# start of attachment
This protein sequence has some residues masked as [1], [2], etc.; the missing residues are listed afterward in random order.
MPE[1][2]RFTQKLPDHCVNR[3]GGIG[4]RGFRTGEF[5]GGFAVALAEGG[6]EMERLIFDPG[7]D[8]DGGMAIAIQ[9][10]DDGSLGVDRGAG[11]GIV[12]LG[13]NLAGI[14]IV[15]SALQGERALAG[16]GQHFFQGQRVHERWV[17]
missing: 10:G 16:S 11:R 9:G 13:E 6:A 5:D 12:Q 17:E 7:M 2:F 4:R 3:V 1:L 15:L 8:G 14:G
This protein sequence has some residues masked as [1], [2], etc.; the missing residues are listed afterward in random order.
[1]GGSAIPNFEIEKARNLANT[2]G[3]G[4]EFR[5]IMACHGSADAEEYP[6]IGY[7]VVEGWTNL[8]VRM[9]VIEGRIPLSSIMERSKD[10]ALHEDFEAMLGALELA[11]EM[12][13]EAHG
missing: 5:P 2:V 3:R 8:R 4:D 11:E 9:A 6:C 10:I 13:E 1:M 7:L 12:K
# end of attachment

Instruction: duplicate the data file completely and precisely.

This protein sequence has some residues masked as [1], [2], etc.; the missing residues are listed afterward in random order.
MPE[1][2]RFTQKLPDHCVNR[3]GGIG[4]RGFRTGEF[5]GGFAVALAEGG[6]EMERLIFDPG[7]D[8]DGGMAIAIQ[9][10]DDGSLGVDRGAG[11]GIV[12]LG[13]NLAGI[14]IV[15]SALQGERALAG[16]GQHFFQGQRVHERWV[17]
missing: 10:G 16:S 11:R 9:G 13:E 6:A 5:D 12:Q 17:E 7:M 2:F 4:R 3:V 1:L 15:L 8:G 14:G
This protein sequence has some residues masked as [1], [2], etc.; the missing residues are listed afterward in random order.
[1]GGSAIPNFEIEKARNLANT[2]G[3]G[4]EFR[5]IMACHGSADAEEYP[6]IGY[7]VVEGWTNL[8]VRM[9]VIEGRIPLSSIMERSKD[10]ALHEDFEAMLGALELA[11]EM[12][13]EAHG
missing: 5:P 2:V 3:R 8:R 4:D 11:E 9:A 6:C 10:I 13:E 1:M 7:L 12:K